Proposal: All New Yorkers Become Organ Donors
Assemblyman Brodsky Earlier Introduced a Bill That Would Have Made Organ Donation the Default Position for Every New Yorker.

You know you are on to a scam when a proposal redefines basic language.   This politician has suggested that who is a donor should be decided by the state.

That’s kind of like the mandatory volunteer corps the US House of Representatives voted on last year.
This shouldn’t come as any surprise, however. Organ donation has never been about informed consent. I doubt if most people who give permission to have their organs removed realize they are authorizing the removal of those organs while they are still alive.

Many people think that if they die in the parking lot of a hospital they can have their vital organs removed and given to someone else. They cannot. It is too late. Most organs (the cornea might be one exception, for example) must be taken from your body while you are still breathing and your heart is still beating.

There were no legal organ donations of vital organs in the U.S. until after the AMA changed their definition of death in 1973 from the previous definitions of irreversible cessation of respiration and circulation (your heart stopped and you stopped breathing, and no one could resuscitate you).   These, of course, are Biblically-based definitions of death.

There were several awful consequences to this new legal phrase: brain death.

First, of course, there was no settled definition of brain death (and there still isn’t!). At last count, there were about 23 definitions of brain death.

Second, only a new definition of death could justify the removal of vital organs. So, “he’s dead now, we can take his organs” could be said legally, if not sincerely. This death was by decree, not by science or rationality. In fact, the legal change of definition that followed the AMA’s change would be in the face of contrary evidence. Before the definition was changed, several “practice” studies were done using the new definition and resulted in calling some patients “dead”. It carried no legal authority so no organs were removed, of course. But shockingly (to those wanting to change the definition), several of those that had been declared “dead” would come back to life.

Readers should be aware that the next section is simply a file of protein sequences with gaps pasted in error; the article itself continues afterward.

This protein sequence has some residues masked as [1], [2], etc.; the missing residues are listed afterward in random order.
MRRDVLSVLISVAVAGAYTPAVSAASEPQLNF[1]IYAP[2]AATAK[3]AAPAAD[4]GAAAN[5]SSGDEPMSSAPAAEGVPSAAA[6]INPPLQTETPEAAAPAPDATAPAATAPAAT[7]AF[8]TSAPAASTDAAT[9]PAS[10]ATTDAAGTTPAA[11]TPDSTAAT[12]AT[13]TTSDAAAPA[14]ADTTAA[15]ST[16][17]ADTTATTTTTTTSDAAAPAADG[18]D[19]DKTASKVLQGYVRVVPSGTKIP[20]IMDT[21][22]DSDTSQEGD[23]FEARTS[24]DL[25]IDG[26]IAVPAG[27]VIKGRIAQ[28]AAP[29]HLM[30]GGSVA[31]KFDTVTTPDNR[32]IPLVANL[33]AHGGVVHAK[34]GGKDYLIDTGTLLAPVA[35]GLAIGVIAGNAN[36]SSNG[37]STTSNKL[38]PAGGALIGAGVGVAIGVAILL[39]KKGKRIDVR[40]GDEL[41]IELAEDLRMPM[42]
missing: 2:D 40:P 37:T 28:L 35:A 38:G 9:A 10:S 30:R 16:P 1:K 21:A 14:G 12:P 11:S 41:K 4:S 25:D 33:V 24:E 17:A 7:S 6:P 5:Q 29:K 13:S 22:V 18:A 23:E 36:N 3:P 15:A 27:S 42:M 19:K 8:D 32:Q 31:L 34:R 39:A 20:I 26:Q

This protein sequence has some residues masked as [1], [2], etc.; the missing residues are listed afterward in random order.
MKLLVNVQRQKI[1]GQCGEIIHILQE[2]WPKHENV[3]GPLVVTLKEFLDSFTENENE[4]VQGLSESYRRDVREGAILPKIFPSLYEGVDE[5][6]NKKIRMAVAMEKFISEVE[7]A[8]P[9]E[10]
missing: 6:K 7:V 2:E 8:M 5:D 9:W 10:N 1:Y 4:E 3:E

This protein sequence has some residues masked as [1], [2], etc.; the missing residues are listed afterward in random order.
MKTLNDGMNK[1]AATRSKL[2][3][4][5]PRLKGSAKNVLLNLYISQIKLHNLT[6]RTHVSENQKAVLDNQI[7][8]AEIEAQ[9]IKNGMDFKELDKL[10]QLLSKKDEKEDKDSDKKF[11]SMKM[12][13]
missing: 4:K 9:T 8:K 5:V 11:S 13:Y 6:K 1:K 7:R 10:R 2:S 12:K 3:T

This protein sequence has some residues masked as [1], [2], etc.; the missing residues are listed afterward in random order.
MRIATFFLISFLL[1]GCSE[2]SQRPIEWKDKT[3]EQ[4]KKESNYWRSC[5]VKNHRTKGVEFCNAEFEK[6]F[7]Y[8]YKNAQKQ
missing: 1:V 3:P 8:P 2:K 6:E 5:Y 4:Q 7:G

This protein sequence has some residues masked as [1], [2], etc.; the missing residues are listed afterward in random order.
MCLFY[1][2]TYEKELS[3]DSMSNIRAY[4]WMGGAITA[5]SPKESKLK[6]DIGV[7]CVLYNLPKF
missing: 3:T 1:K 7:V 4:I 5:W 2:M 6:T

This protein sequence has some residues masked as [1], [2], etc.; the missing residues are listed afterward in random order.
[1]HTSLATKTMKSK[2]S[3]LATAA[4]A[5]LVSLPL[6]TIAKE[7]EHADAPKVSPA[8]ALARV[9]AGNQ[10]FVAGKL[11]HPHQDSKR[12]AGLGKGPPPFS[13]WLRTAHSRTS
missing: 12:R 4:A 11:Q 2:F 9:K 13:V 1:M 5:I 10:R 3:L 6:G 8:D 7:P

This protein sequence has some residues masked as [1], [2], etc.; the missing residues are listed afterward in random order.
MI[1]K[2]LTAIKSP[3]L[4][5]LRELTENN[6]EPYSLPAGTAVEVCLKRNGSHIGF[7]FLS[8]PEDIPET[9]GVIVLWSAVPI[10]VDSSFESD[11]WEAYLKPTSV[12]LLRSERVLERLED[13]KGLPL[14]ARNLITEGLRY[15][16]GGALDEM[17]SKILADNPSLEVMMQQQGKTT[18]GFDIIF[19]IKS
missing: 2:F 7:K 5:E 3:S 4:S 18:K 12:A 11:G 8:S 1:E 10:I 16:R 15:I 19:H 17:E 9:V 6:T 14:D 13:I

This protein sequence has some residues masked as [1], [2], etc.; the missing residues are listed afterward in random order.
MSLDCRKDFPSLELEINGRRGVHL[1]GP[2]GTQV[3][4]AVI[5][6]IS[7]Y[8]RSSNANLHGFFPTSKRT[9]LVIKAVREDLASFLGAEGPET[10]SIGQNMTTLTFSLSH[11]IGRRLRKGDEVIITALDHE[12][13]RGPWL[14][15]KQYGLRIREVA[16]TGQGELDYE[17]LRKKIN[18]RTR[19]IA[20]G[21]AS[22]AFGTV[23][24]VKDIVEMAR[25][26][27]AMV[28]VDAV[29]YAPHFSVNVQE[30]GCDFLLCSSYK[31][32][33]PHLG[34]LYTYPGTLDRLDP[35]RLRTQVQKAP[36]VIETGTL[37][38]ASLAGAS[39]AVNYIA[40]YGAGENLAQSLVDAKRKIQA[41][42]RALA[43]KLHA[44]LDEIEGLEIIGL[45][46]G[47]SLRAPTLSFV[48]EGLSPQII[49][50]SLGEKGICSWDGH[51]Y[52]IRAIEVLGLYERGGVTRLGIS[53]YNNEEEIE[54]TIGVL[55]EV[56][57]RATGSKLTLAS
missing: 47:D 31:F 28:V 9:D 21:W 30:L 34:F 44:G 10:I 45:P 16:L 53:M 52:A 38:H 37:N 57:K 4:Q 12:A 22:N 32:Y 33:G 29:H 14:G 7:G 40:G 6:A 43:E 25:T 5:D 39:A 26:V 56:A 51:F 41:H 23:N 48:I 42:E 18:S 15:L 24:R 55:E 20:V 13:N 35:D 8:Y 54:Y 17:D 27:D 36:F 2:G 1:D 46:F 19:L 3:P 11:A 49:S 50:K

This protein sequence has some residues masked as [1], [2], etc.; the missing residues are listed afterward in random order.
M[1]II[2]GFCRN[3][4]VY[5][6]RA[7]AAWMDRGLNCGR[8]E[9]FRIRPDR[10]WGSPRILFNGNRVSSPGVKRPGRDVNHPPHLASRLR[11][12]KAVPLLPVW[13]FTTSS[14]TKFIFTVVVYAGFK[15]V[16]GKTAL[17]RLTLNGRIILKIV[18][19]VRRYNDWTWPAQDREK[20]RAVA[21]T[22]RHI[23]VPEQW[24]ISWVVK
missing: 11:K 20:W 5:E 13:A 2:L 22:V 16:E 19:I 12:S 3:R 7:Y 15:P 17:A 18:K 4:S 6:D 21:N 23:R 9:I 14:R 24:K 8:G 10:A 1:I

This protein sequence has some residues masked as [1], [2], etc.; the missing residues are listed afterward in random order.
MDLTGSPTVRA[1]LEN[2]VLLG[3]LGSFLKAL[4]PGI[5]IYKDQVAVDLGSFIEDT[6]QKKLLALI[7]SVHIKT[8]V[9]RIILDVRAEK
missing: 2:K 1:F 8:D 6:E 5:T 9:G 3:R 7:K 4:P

Third, declaring people dead while they were still breathing and their hearts were still beating would more easily justify the removal of life support mechanisms. Instead of letting someone die (which arguably is justifiable in some cases) you would simply remove machines from people who were “already dead”.

These changes have had one other sorrowful result. The line between death and life has been blurred in the eyes of the public. When Terri Schiavo was dying of thirst, many journalists defended what was done to this poor woman because she was “brain dead” anyway.

Now, some want to take organs from unwilling “donors”.  What was questionably “informed consent”  may soon become “presumed consent.”   Will death panels be even more encouraged to assign people to death, when there is the added “incentive” of finding good organs for harvesting?

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  1. Secondhand Smoke over at First Things has a lot of nightmare inducing bioethics stuff, including this.

    Europe has presumed consent.